Olmesartan medoxomil with hydrochlorothiazide, tablet, 20 mg-12.5 mg, 40 g 12.5 mg, 40 mg-25 mg, Olmetec Plus®, March 2007
Public summary document for Olmesartan medoxomil with hydrochlorothiazide, tablet, 20 mg-12.5 mg, 40 g 12.5 mg, 40 mg-25 mg, Olmetec Plus®, March 2007
Page last updated: 29 June 2007
Public Summary Document
Product: Olmesartan medoxomil with
hydrochlorothiazide, tablet, 20 mg-12.5 mg, 40 g 12.5 mg, 40 mg-25
mg, Olmetec Plus®
Sponsor: Schering-Plough Pty Limited
Date of PBAC Consideration: March 2007
1. Purpose of Application:
The submission sought a restricted listing for the treatment of
hypertension in patients who are not adequately controlled with
either hydrochlorothiazide or olmesartan monotherapy.
The combination product had not previously been considered by the
Olmesartan tablet 10 mg, 20 mg and 40 mg were considered at the November 2005 PBAC meeting following a request from Pfizer Australia Pty Ltd. The PBAC recommended listing on a cost minimisation basis compared to irbesartan with 1 mg olmesartan being equivalent to 7.5 mg irbesartan.
3. Registration Status:
Olmetec Plus was registered by the TGA in June 2006 for: Treatment
of hypertension. Treatment should not be initiated with this fixed
4. Listing requested and PBAC’s view
Hypertension in patients who are not adequately controlled with either hydrochlorothiazide or olmesartan monotherapy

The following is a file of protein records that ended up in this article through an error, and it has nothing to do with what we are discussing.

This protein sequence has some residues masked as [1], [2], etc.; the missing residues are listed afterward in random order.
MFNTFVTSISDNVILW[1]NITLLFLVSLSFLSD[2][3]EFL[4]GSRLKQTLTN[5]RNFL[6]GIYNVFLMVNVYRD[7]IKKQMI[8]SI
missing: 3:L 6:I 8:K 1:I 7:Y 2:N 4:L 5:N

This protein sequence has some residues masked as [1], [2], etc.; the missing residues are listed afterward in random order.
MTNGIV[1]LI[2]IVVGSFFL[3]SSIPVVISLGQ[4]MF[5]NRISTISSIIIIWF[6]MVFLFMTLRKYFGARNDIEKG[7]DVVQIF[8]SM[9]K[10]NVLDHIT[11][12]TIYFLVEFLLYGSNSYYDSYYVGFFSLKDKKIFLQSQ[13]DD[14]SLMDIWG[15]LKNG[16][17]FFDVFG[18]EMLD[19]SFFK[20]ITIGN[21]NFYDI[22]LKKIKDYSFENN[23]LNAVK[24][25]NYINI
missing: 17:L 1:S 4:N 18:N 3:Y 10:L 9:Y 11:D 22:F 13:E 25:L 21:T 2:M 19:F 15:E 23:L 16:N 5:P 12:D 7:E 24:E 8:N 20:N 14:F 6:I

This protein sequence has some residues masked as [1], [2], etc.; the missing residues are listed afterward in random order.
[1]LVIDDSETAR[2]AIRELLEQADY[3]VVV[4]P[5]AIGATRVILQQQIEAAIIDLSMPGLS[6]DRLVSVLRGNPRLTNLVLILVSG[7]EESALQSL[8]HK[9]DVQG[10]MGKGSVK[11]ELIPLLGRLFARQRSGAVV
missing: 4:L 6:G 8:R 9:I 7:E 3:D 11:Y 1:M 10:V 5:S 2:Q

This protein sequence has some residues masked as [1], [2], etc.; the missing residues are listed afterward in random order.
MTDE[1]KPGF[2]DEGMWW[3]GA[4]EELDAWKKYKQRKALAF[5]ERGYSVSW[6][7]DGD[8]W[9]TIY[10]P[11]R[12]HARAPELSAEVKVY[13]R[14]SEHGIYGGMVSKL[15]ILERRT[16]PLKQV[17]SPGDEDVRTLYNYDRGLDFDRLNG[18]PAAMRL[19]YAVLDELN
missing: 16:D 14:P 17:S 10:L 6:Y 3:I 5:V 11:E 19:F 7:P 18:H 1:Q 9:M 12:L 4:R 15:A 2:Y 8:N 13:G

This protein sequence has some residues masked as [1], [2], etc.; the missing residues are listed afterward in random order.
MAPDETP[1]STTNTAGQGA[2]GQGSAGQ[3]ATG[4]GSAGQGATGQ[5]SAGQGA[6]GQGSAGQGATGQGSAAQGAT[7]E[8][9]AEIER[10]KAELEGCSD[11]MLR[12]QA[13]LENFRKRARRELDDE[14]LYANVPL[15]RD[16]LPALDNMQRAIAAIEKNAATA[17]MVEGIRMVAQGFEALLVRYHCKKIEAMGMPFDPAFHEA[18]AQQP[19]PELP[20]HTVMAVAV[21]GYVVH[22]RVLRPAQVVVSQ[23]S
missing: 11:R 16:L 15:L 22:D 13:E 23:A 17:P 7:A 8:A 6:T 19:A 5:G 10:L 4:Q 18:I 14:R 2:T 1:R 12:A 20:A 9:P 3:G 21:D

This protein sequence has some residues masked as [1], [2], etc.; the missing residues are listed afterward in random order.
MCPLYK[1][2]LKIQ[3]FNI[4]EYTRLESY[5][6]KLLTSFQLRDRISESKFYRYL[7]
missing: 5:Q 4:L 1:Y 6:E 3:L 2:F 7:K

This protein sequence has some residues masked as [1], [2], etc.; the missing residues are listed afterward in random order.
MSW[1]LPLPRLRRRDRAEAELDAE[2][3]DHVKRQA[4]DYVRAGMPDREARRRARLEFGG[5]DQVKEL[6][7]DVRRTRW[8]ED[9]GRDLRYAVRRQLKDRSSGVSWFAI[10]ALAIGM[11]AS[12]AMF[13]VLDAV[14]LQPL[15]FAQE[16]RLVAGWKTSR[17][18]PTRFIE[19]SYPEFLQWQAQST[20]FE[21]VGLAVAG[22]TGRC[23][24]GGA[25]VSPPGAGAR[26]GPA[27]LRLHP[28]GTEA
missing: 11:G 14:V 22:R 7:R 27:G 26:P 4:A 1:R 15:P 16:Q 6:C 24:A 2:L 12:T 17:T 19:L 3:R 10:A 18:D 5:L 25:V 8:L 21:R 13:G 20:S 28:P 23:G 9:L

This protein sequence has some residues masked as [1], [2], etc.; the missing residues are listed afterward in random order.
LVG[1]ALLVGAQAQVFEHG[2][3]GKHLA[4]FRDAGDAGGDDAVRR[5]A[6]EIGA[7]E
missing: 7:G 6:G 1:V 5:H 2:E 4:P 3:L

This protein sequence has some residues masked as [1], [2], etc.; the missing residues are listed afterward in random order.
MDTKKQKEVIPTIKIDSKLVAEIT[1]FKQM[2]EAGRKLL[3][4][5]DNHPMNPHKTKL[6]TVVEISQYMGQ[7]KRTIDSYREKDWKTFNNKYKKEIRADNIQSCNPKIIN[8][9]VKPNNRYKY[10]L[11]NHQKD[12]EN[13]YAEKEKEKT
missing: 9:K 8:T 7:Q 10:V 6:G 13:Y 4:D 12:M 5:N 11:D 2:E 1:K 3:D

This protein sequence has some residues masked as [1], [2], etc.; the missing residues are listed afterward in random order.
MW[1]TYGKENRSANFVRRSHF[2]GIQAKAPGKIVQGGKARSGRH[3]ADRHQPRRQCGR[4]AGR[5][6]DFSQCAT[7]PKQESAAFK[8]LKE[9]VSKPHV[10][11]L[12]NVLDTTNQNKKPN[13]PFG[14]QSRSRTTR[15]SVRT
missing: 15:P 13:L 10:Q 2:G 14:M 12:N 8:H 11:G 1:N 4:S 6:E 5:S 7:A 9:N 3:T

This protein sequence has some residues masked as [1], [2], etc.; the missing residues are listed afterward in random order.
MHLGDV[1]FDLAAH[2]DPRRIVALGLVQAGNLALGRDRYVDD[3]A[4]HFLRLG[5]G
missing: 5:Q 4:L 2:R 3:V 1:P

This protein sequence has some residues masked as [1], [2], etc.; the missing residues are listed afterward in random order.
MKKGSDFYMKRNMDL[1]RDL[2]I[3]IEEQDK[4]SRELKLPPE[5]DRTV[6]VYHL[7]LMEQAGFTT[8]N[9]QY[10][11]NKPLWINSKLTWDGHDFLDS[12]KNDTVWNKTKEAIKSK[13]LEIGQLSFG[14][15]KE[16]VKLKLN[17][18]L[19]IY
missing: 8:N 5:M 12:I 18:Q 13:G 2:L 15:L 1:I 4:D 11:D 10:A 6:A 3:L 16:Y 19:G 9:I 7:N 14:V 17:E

See Recommendation and Reasons for PBAC’s View.
5. Clinical place for the proposed therapy
Olmesartan medoxomil with hydrochlorothiazide will provide another
combination of angiotensin II receptor antagonist (ATRA) and
diuretic for patients with hypertension unresponsive to monotherapy
with either ingredient.
The submission nominated olmesartan medoxomil (olmesartan) and
hydrochlorothiazide (HCTZ) taken concomitantly as the appropriate
7. Clinical trials
The scientific basis of comparison consisted of two randomised controlled trials which involved:
- comparing olmesartan (20 mg) and hydrochlorothiazide (12.5 mg or 25 mg) with olmesartan (20 mg) monotherapy, in patients with diastolic blood pressure (DBP) between 100 and 115mm Hg, over 12 weeks.
- comparing, in a 12 arm randomisation, olmesartan and hydrochlorothiazide (6 dosage combinations) with olmesartan (10 mg, 20 mg or 40 mg) or hydrochlorothiazide (12.5 mg or 25 mg) monotherapy and placebo, in patients with diastolic BP between 100 and 115mm Hg, over 8 weeks.
The full list of trials forming the basis of the submission is tabulated below
Citations of the relevant randomised trials in the submission
|Sellin et al (2005)||Adding hydrochlorothiazide to olmesartan dose dependently improves 24-h blood pressure and response rates in mild-to-moderate hypertension. Journal of Hypertension 23:2083-2092|
|Chrysant et al (2004)||Evaluation of antihypertensive therapy with the combination of olmesartan medoxomil and hydrochlorothiazide. American Journal of Hypertension 17:252|
8. Results of trials
The results of the key trials are summarised in the table
Results of the key trials' primary outcomes: comparison of mean changes in blood pressure between differing dosage combinations
|Olmesartan (mg) / HCTZ (mg)||N||Mean difference (95% CI)||p-value|
|Sellin et al (2005)||Mean change in daytime ambulatory DBP (SD)|